“I knew it must have been more than a birthmark because I had painful symptoms. For years doctors dismissed it being anything other than a birthmark, and my boyfriend encouraged me to go and see a specialist. My mom felt so bad because she dismissed my pleas to get answers elsewhere. I know she was only doing what she thought was best,” Chapman said.
At the age of 13, the constant bullying led the schoolgirl to suffer from anxiety, depression and suicidal thoughts. At 16, before sitting for a biology exam, the bullying led her to reach a breaking point and she left school that very day and didn’t return. Her mother, Misty Chapman, 40, disenrolled her daughter the same day, homeschooling her from then on.
“I walked out of my exam to the principal’s office and never went back. I will never understand why kids I knew since primary school were so cruel about my condition. I didn’t choose to be born this way and I couldn’t do anything about it. My body isn’t anyone else’s business,” Lexi Chapman recalled.
“I want to help other girls and make sure they don’t lose their childhood like I did. I missed out on playing sports, going to football games and parties and I regret it so much, I have no happy memories from that time,” she said.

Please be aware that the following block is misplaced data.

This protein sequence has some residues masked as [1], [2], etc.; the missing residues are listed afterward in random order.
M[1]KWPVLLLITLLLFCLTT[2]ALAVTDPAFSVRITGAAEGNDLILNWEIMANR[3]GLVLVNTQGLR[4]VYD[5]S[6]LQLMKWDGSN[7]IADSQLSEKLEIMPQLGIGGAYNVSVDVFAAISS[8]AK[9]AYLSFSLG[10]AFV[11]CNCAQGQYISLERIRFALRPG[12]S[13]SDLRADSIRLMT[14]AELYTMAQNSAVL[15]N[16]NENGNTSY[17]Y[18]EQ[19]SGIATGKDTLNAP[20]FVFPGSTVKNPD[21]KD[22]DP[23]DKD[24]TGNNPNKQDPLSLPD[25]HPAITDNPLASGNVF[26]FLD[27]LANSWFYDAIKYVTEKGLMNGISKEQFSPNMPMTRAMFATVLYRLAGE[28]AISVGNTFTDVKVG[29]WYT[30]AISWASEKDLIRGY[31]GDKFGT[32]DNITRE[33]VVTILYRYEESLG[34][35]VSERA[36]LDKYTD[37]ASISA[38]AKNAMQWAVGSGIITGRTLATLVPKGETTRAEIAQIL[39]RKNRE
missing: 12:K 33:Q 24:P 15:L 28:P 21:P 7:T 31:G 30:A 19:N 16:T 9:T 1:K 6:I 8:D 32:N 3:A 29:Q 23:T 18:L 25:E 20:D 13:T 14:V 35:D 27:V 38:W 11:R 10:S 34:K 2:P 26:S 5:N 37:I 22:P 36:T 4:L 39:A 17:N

Because she was misdiagnosed with severe eczema, the creams and treatment prescribed didn’t work. Fortunately, Chapman didn’t have laser skin removal that was offered to her because her parents felt it was too risky and painful.
Now her condition is managed with sclerotherapy. Doctors inject her with a solution to disintegrate her extra veins every four to six weeks. Following the sclerotherapy, she has to have a camera down her throat and two small cameras down her back to check she hasn’t developed new blood clots.
Chapman often loses feeling in her arm and hands and suffers from migraines. Despite her health condition, Chapman has come out the other side and is now championing young girls to love their bodies however they may look. She finished her high school diploma and now studies phlebotomy at West Georgia College, Georgia.
“I’ve had therapy and now I know how to deal with negative thoughts. I’m now confident and I wear short sleeves and tank tops,” she said. Despite her new-found self-confidence, strangers still stop her in the street and ask what is wrong with her.
“I was in the supermarket two weeks ago and an old man stopped me to ask what was wrong with me. It frustrating I still get these comments when I feel secure in my own skin,” she said.
Chapman’s boyfriend, Michael, 20, is her ‘rock’ and helps her deal with uncomfortable situations. Now she is a mental health and body confidence advocate and helps young girls to feel comfortable in their own skin.
“I go out to local schools and girls’ clubs to talk about my experience and to try and give others the tools to overcome any negative thoughts they have about themselves,” she said.
“I get so many messages from girls who reach out to say they hate their appearance. I want everyone to know they are beautiful in their own special way,” Chapman said finally.
Produced in association with SWNS.